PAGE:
Culture “is a learned meaning system that consists of patterns of traditions, beliefs, values, norms, meanings, and symbols that are passed on from one generation to the next and are shared to varying degrees by interacting members of a community"...cultural identity is shaped by numerous sources, such as language, ethnicity or nationality, religion, sexuality, race, sex and gender, and social status...everyone comes to identify him-/herself as belonging to a particular cultural group. A better understanding of what cultural identity entails can assist toward an increased awareness of oneself and one's place in society.
Duty, David. "Cultural Identity." The International Encyclopedia of Language and Social Interaction, edited by Karen Tracy, Wiley, 1st edition, 2015. Credo Reference, http://ezproxy1.nic.edu:2048/login?url=https://search.credoreference.com/content/entry/wileylasi/cultural_identity/0?institutionId=4623. Accessed 06 Sep. 2019.
Cultures, Subcultures, and Countercultures (10 min)
Art21: Mark Bradford
Mark Bradford: Interview with Clyfford Styll Museum (8 min.)
"Mark Bradford was born in Los Angeles, California, in 1961. He received a BFA (1995) and MFA (1997) from the California Institute of the Arts in Valencia. Bradford transforms materials scavenged from the street into wall-size collages and installations that respond to the impromptu networks—underground economies, migrant communities, or popular appropriation of abandoned public space—that emerge within a city."
art21.org | etsy.com/markbradford
Paula Zuccotti | Using everyday objects as storytellers (35 min.)
"Paula Zuccotti is a leading expert in global consumption and a respected authority in consumer behavior and product interaction – past, present and future. As photographer and filmmaker, Paula has also pioneered the ‘real people, real stories’ content approach. Camera in hand, Paula has evolved her ethnographic-documentary work into commercial campaigns such as the Nokia Connecting Series and directing the SKODA Octavia ‘Loved, not owned’ digital and print campaign."
Summary of above work can be found on YouTube below the film.
Nicholas Galanin: Nordamerika Native Museum Workspace
Nicholas Galanin Interview w/Anchorage Museum at Rasmuson Center
"Galanin embeds incisive observation and reflection into his work; investigating and expanding intersections of culture and concept in form, image and sound. He engages past, present and future; through two and three dimensional works and time-based media; exposing intentionally obscured collective memory and barriers to acquisition of knowledge."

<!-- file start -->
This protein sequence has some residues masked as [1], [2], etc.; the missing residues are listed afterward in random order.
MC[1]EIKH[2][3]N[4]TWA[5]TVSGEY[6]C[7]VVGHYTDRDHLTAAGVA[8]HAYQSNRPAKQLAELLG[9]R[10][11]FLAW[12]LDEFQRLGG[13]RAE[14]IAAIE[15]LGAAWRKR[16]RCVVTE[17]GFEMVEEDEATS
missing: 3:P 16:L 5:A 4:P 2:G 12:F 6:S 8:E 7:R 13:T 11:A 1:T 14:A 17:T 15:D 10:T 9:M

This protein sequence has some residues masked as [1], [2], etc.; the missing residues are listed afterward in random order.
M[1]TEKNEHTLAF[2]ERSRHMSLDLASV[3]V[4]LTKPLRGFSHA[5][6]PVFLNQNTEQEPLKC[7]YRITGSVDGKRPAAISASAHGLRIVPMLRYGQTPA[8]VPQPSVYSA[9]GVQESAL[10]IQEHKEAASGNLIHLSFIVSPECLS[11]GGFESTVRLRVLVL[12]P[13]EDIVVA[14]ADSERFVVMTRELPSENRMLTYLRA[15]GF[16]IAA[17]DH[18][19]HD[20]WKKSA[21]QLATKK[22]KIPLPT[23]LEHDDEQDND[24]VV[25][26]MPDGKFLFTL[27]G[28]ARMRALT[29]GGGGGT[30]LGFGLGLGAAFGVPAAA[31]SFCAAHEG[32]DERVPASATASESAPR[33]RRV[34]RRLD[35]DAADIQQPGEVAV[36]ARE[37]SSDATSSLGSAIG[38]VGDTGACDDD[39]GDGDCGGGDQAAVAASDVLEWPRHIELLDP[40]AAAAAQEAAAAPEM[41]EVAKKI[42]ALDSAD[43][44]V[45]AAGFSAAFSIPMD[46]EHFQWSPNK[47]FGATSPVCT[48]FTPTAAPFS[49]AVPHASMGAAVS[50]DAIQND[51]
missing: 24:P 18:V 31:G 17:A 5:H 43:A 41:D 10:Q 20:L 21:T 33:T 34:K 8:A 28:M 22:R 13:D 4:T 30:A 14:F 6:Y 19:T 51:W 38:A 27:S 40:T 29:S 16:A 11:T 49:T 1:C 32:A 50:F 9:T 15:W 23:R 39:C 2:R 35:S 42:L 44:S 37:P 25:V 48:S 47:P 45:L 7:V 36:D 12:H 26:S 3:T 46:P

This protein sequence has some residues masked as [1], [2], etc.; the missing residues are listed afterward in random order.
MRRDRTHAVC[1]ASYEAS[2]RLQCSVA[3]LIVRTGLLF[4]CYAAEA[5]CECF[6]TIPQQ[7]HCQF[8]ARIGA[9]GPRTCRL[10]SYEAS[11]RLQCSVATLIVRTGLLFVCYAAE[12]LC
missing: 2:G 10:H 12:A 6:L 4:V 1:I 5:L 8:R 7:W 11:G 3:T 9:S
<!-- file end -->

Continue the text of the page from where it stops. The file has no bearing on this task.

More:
Lorna Simpson TedxMet Talk (8 min.)
"With unidentified figures as a visual point of departure, Simpson uses the figure to examine the ways in which gender and culture shape the interactions, relationships and experiences of our lives in contemporary America. Throughout her body of work, Simpson questions memory and representation, whether in her moving juxtaposition of text and image, in her haunting video projection Cloudscape and its echo in the felt work Cloud, or in her large-scale video installation Momentum which recreates a childhood dance performance."
Dismaland: inside Banksy’s Dystopian Playground (6 min.)
Exit Through the Gift Shop | DVD ND 2590 .E953 2010
$aving Banksy | DVD ND 497 .B254 S28 2017
"Banksy, anonymous British graffiti artist, is known for his anti-authoritarian art, often done in public places. With wry wit and stealth, Banksy merges graffiti art with installation and performance. In the 2003 exhibition Turf War, he painted on the bodies of live pigs. At his Crude Oils exhibition in London in 2005, which featured altered replicas of the works of Claude Monet, Vincent van Gogh, and Edward Hopper, he released 200 live rats in the gallery. In 2005 Banksy, fully disguised, installed his own works on the walls of major museums in New York City and London, including the Metropolitan Museum of Art and Tate Britain."
Encyclopedia Britannica Online | banksy.co.uk
"Ruth Asawa, American artist, known for her abstract wire sculptures, many of which were displayed suspended as mobiles. Asawa frequently cited her memories of growing up on a farm in California as an inspiration for her work. She was born to Japanese immigrant parents, and during World War II she and her family were sent (1942) to internment camps, first at the Santa Anita Park racetrack and later to Rohwer Relocation Center in Arkansas."
Encyclopedia Britannica Online | ruthasawa.com